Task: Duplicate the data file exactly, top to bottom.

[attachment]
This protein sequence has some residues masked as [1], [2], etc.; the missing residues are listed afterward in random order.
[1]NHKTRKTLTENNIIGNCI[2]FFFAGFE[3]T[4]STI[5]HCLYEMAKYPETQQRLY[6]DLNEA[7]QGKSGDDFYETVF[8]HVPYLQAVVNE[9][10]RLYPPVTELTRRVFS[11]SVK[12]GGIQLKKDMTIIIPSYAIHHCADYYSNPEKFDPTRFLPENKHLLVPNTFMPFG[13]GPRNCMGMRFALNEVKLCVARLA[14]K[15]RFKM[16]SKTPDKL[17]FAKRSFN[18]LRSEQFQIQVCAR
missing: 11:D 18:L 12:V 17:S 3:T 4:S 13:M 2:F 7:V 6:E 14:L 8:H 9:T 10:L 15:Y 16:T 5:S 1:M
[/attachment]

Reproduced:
This protein sequence has some residues masked as [1], [2], etc.; the missing residues are listed afterward in random order.
[1]NHKTRKTLTENNIIGNCI[2]FFFAGFE[3]T[4]STI[5]HCLYEMAKYPETQQRLY[6]DLNEA[7]QGKSGDDFYETVF[8]HVPYLQAVVNE[9][10]RLYPPVTELTRRVFS[11]SVK[12]GGIQLKKDMTIIIPSYAIHHCADYYSNPEKFDPTRFLPENKHLLVPNTFMPFG[13]GPRNCMGMRFALNEVKLCVARLA[14]K[15]RFKM[16]SKTPDKL[17]FAKRSFN[18]LRSEQFQIQVCAR
missing: 11:D 18:L 12:V 17:S 3:T 4:S 13:M 2:F 7:V 6:E 14:L 8:H 9:T 10:L 15:Y 16:T 5:S 1:M